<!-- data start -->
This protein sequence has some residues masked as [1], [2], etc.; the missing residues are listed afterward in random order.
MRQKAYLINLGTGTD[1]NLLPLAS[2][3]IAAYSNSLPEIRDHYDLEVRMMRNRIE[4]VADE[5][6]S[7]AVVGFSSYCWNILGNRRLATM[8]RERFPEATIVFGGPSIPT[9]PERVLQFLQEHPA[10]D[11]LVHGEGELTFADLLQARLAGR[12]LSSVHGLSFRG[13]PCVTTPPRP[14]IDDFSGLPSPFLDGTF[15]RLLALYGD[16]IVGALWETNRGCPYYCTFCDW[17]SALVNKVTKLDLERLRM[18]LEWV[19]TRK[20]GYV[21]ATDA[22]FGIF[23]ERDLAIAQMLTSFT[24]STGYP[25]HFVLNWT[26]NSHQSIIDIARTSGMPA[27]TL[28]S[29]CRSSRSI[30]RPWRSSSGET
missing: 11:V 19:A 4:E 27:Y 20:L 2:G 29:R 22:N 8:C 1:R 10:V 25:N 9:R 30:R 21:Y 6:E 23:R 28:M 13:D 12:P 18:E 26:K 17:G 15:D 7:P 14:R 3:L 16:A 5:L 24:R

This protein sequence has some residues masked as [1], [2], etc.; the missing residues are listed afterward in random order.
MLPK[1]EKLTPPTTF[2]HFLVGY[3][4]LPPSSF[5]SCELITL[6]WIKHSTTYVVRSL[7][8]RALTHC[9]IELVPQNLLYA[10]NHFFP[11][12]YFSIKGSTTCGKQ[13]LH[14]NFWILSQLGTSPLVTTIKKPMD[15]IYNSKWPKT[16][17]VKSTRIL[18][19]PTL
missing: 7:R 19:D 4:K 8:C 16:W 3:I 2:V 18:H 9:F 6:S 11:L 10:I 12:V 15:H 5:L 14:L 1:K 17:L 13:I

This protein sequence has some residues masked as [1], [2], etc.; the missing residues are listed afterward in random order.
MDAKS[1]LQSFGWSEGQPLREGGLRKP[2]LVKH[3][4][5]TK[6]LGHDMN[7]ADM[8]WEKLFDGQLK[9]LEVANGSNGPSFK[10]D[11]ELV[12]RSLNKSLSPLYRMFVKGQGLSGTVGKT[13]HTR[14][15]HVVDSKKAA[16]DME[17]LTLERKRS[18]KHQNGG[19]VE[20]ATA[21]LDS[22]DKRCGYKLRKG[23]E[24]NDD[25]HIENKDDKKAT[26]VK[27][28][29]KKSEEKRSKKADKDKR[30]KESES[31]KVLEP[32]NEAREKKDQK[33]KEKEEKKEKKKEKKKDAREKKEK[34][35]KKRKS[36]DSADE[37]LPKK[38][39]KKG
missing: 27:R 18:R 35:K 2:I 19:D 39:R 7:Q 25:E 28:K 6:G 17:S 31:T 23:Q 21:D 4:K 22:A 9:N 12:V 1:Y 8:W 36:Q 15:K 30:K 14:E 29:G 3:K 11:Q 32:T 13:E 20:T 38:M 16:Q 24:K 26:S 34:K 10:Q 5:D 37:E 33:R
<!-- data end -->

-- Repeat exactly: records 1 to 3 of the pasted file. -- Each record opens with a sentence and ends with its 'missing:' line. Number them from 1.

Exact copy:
This protein sequence has some residues masked as [1], [2], etc.; the missing residues are listed afterward in random order.
MRQKAYLINLGTGTD[1]NLLPLAS[2][3]IAAYSNSLPEIRDHYDLEVRMMRNRIE[4]VADE[5][6]S[7]AVVGFSSYCWNILGNRRLATM[8]RERFPEATIVFGGPSIPT[9]PERVLQFLQEHPA[10]D[11]LVHGEGELTFADLLQARLAGR[12]LSSVHGLSFRG[13]PCVTTPPRP[14]IDDFSGLPSPFLDGTF[15]RLLALYGD[16]IVGALWETNRGCPYYCTFCDW[17]SALVNKVTKLDLERLRM[18]LEWV[19]TRK[20]GYV[21]ATDA[22]FGIF[23]ERDLAIAQMLTSFT[24]STGYP[25]HFVLNWT[26]NSHQSIIDIARTSGMPA[27]TL[28]S[29]CRSSRSI[30]RPWRSSSGET
missing: 11:V 19:A 4:E 27:Y 20:L 2:G 29:R 22:N 8:C 1:R 10:V 25:N 9:R 30:R 21:Y 6:E 23:R 28:M 13:D 12:P 18:E 26:K 17:G 15:D 7:P 14:R 3:L 16:A 5:L 24:R

This protein sequence has some residues masked as [1], [2], etc.; the missing residues are listed afterward in random order.
MLPK[1]EKLTPPTTF[2]HFLVGY[3][4]LPPSSF[5]SCELITL[6]WIKHSTTYVVRSL[7][8]RALTHC[9]IELVPQNLLYA[10]NHFFP[11][12]YFSIKGSTTCGKQ[13]LH[14]NFWILSQLGTSPLVTTIKKPMD[15]IYNSKWPKT[16][17]VKSTRIL[18][19]PTL
missing: 7:R 19:D 4:K 8:C 16:W 3:I 2:V 18:H 9:F 6:S 11:L 10:I 12:V 15:H 5:L 14:L 1:K 17:L 13:I

This protein sequence has some residues masked as [1], [2], etc.; the missing residues are listed afterward in random order.
MDAKS[1]LQSFGWSEGQPLREGGLRKP[2]LVKH[3][4][5]TK[6]LGHDMN[7]ADM[8]WEKLFDGQLK[9]LEVANGSNGPSFK[10]D[11]ELV[12]RSLNKSLSPLYRMFVKGQGLSGTVGKT[13]HTR[14][15]HVVDSKKAA[16]DME[17]LTLERKRS[18]KHQNGG[19]VE[20]ATA[21]LDS[22]DKRCGYKLRKG[23]E[24]NDD[25]HIENKDDKKAT[26]VK[27][28][29]KKSEEKRSKKADKDKR[30]KESES[31]KVLEP[32]NEAREKKDQK[33]KEKEEKKEKKKEKKKDAREKKEK[34][35]KKRKS[36]DSADE[37]LPKK[38][39]KKG
missing: 27:R 18:R 35:K 2:I 19:D 39:R 7:Q 25:E 28:K 6:G 17:S 31:T 23:Q 21:D 4:K 22:A 9:N 12:V 1:Y 8:W 36:Q 15:K 30:K 14:E 29:G 3:K 11:Q 32:T 13:E 20:T 38:M 16:Q 24:K 26:S 34:K 10:Q 5:D 37:E 33:R